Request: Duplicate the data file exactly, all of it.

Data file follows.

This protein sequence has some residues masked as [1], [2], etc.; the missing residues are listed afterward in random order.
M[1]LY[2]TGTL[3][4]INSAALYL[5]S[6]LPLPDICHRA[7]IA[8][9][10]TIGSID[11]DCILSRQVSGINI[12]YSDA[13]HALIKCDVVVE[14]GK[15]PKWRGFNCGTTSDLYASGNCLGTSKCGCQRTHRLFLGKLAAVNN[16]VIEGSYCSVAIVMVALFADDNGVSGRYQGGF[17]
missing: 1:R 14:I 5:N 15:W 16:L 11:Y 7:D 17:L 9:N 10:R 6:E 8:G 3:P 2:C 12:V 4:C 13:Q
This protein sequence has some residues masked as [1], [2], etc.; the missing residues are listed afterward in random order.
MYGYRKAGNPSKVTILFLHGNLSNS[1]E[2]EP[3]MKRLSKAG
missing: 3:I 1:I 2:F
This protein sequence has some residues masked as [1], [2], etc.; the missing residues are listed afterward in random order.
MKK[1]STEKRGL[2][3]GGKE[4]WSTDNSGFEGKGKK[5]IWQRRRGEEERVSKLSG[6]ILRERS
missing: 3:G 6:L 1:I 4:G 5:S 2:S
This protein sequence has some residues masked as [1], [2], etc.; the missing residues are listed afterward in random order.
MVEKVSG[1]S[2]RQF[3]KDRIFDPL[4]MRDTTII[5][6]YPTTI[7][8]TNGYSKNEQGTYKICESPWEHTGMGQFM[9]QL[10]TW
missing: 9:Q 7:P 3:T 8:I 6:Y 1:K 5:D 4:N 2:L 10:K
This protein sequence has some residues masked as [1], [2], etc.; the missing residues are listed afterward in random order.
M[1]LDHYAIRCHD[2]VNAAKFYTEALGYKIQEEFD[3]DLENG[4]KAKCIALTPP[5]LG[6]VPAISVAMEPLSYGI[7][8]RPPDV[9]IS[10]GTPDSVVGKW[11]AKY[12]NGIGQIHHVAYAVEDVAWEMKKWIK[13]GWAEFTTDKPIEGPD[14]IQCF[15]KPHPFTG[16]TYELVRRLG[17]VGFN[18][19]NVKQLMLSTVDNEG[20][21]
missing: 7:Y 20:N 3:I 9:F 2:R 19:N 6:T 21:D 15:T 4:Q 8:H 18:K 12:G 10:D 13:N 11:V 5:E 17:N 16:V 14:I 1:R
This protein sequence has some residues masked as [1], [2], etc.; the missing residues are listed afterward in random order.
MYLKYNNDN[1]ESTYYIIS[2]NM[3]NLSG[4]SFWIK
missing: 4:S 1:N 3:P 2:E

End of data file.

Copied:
This protein sequence has some residues masked as [1], [2], etc.; the missing residues are listed afterward in random order.
M[1]LY[2]TGTL[3][4]INSAALYL[5]S[6]LPLPDICHRA[7]IA[8][9][10]TIGSID[11]DCILSRQVSGINI[12]YSDA[13]HALIKCDVVVE[14]GK[15]PKWRGFNCGTTSDLYASGNCLGTSKCGCQRTHRLFLGKLAAVNN[16]VIEGSYCSVAIVMVALFADDNGVSGRYQGGF[17]
missing: 1:R 14:I 5:N 15:W 16:L 11:Y 7:D 17:L 9:N 10:R 6:E 8:G 3:P 2:C 12:V 4:C 13:Q
This protein sequence has some residues masked as [1], [2], etc.; the missing residues are listed afterward in random order.
MYGYRKAGNPSKVTILFLHGNLSNS[1]E[2]EP[3]MKRLSKAG
missing: 3:I 1:I 2:F
This protein sequence has some residues masked as [1], [2], etc.; the missing residues are listed afterward in random order.
MKK[1]STEKRGL[2][3]GGKE[4]WSTDNSGFEGKGKK[5]IWQRRRGEEERVSKLSG[6]ILRERS
missing: 3:G 6:L 1:I 4:G 5:S 2:S
This protein sequence has some residues masked as [1], [2], etc.; the missing residues are listed afterward in random order.
MVEKVSG[1]S[2]RQF[3]KDRIFDPL[4]MRDTTII[5][6]YPTTI[7][8]TNGYSKNEQGTYKICESPWEHTGMGQFM[9]QL[10]TW
missing: 9:Q 7:P 3:T 8:I 6:Y 1:K 5:D 4:N 2:L 10:K
This protein sequence has some residues masked as [1], [2], etc.; the missing residues are listed afterward in random order.
M[1]LDHYAIRCHD[2]VNAAKFYTEALGYKIQEEFD[3]DLENG[4]KAKCIALTPP[5]LG[6]VPAISVAMEPLSYGI[7][8]RPPDV[9]IS[10]GTPDSVVGKW[11]AKY[12]NGIGQIHHVAYAVEDVAWEMKKWIK[13]GWAEFTTDKPIEGPD[14]IQCF[15]KPHPFTG[16]TYELVRRLG[17]VGFN[18][19]NVKQLMLSTVDNEG[20][21]
missing: 7:Y 20:N 3:I 9:F 2:R 19:N 6:T 21:D 15:T 4:Q 8:H 18:K 12:G 10:D 13:N 11:V 5:E 17:N 16:V 14:I 1:R
This protein sequence has some residues masked as [1], [2], etc.; the missing residues are listed afterward in random order.
MYLKYNNDN[1]ESTYYIIS[2]NM[3]NLSG[4]SFWIK
missing: 4:S 1:N 3:P 2:E